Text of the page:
Live review

REVIEW: José Neto and the Netoband at Ronnie Scott’s

L-R: Gary Brown, Jose Neto and Celso Alberti at Ronnie Scott’s
Photo credit and © Steven Cropper / www.transientlife.uk

José Neto and the Netoband 
(Ronnie Scott’s. 2 March 2019. First House. Review by Sebastian Scotney)

The last time I saw and heard José Neto, he was about 300 yards away. It was last summer in Hyde Park, and he was playing in Stevie Winwood’s band (REVIEW). But even at that distance, his mastery, versatility and complete and easeful musicianship left their mark on me. So the opportunity to hear him on his own terms and at much closer quarters was very appealing.

Neto’s career in super fast-forward: Born 1954 Sao Paulo. Classical guitar studies. To the US in 1978 on a student visa. Two weeks at Berklee; it wasn’t right for him: “I was really ready to play, to gig, I needed to work, and I needed to make a living.” Move to New York. From 1979 guitarist and Music Director for Harry Belafonte for three decades. Long-term association with Airto Moreira/ Flora Purim. Now 18 years in Steve Winwood’s band. Settled in the small town of Fairfax in Northern California since the 1980s.

And there are a couple of Ronnie’s-related backstories too: drummer Jim Capaldi was jamming there with Moreira and Neto one day in 1995, and it was he who insisted that Winwood should hear Neto. And Ronnie’s was also where, in 1990, classical guitarist Forbes Henderson gave Neto the Paradis guitar that he still plays (“I think this instrument was made for you, not for me.”) However, although Neto’s association with Frith Street does indeed go back a long way, Saturday night was, in fact, his first appearance there since 2007.

Neto had come from the last of the Winwood shows as support for Steely Dan, in Dublin, and the three other members of his regular band had all come straight from California. This is the ultimate well-honed band. Airto Moreira has talked about the joyous way that Neto “locks in” to a band, and that is also the tone that he sets as bandleader. Attempts to glean a set list were futile, these guys just go on and play. The repertoire is unfailingly melodic/singable, the range of moods and textures and ways of ratcheting it all up and down quite mesmerising. It manages to be sophisticated, appealing and yet never over-clever or over-busy.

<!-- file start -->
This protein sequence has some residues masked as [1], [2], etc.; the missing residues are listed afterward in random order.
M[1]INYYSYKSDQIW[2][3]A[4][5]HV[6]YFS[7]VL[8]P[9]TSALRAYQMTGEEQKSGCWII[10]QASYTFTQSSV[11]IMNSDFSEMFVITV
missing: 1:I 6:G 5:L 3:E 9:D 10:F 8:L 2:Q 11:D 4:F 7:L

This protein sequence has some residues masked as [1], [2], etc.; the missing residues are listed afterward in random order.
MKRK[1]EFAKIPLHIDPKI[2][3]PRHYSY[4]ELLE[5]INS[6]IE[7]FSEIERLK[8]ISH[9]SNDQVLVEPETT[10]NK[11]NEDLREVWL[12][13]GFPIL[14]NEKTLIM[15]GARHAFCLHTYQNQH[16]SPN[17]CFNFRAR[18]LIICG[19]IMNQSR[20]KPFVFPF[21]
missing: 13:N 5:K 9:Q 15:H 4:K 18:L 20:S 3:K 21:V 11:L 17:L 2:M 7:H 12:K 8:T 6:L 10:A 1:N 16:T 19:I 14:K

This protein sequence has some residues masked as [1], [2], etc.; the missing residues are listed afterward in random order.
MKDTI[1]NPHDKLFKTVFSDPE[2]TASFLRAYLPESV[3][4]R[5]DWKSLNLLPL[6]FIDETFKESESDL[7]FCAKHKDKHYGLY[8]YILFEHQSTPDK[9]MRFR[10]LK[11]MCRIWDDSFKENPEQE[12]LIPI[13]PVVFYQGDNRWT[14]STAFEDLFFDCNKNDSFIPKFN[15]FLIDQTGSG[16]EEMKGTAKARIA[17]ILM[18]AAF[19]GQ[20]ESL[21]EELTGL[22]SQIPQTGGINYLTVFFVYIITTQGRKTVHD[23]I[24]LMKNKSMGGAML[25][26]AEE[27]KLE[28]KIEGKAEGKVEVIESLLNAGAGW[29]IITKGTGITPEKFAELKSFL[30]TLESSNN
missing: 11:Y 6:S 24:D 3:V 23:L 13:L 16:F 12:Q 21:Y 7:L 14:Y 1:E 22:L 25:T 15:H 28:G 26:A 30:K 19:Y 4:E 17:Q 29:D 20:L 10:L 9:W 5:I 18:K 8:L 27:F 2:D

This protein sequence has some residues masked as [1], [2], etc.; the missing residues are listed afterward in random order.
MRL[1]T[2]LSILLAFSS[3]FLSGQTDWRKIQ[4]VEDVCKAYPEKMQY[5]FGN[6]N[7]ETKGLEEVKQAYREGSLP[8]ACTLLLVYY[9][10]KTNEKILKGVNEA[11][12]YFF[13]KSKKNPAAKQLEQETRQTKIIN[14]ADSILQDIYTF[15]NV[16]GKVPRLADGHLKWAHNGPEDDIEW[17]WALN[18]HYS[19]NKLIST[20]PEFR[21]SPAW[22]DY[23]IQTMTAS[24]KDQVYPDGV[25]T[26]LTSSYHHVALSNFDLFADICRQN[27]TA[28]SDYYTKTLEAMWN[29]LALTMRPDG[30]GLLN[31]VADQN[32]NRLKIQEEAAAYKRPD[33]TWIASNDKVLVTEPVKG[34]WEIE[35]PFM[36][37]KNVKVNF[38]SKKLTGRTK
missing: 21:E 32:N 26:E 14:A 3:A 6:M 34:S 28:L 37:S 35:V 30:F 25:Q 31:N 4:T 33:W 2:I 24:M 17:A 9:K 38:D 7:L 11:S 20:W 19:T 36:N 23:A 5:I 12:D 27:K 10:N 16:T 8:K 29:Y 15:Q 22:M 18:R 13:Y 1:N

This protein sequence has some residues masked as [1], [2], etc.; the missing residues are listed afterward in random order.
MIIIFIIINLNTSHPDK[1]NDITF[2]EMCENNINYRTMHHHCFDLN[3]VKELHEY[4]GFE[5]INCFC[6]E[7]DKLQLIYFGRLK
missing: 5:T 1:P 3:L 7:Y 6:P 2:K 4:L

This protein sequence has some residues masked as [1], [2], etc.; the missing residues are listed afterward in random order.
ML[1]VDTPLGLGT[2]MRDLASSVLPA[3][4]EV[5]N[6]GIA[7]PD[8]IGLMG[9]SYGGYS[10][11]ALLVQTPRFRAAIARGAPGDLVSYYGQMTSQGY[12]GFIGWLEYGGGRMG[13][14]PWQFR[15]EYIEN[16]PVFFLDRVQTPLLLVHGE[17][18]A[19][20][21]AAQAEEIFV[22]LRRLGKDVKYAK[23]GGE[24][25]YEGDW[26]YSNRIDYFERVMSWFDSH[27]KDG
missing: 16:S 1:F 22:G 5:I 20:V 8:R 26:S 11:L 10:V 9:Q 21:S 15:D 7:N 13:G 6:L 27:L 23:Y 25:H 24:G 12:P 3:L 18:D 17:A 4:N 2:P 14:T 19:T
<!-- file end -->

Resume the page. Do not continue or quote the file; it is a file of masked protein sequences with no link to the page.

Jose Neto
Photo credit and © Steven Cropper / www.transientlife.uk

I find Neto’s playing, his control of sound, his way of shaping a phrase and making it stand out against what is going on around him irresistible. He gets on with the business of communicating joy and new melodic ideas as if he has an inexhaustible supply of both. I felt very grateful when it came to his quieter moments for the successful efforts of persuasion that a member of the Ronnie’s staff had made to quieten down a rowdy Saturday night table.

Fellow Brazilian-Califrummer Celso Alberti‘s darting eyes track everything that is going on, and it is not just momentum he provides, he has an astonishing grasp of pitch and timbre. I was not in the least surprised to learn later that he is in demand as a producer. Gary Brown on six-string-bass is constant shadow and foil for Neto. They amuse, provoke, cajole, chase each other. And Frank Martin provides all kinds of magical textures and surprises from the keyboards.

Celso Alberti
Photo credit and © Steven Cropper / www.transientlife.uk

There were Winwood and Airto Moreira (and Ronnie’s) connections with the support set too.  Saxophonist Paul Booth won a competition organised by Ronnie Scott and Pete King as a 17-year-old, and his prize was the opportunity to sit in at the club with Airto Moreira. It was to prove life-changing for him. Neto and Booth are fellow members of Stevie Winwood’s band (Booth has now been in it for 13 years) and Neto invited the saxophonist on for a storming performance of Secrets from the Winwood album Nine Lives on which they both play.

Booth’s quartet featured Ross Stanley (on the same keyboard Frank Martin was about to play, but set up as a piano), Dave Whitford on bass and Andrew Bain on drums. The centrepiece of their set was a fast version of the standard Secret Love. Ross Stanley’s solo in that song was fabulous. His way of making his mark was for the top of every chorus to be a new-minted, unexpected and completely different fresh page. It was like a series of happy revelations. Memorable.

LINKS: A good example of the Netoband in action: Fairfax, California, 2009 A film bio-pic of José Neto has recently been completed

Categories: Live review

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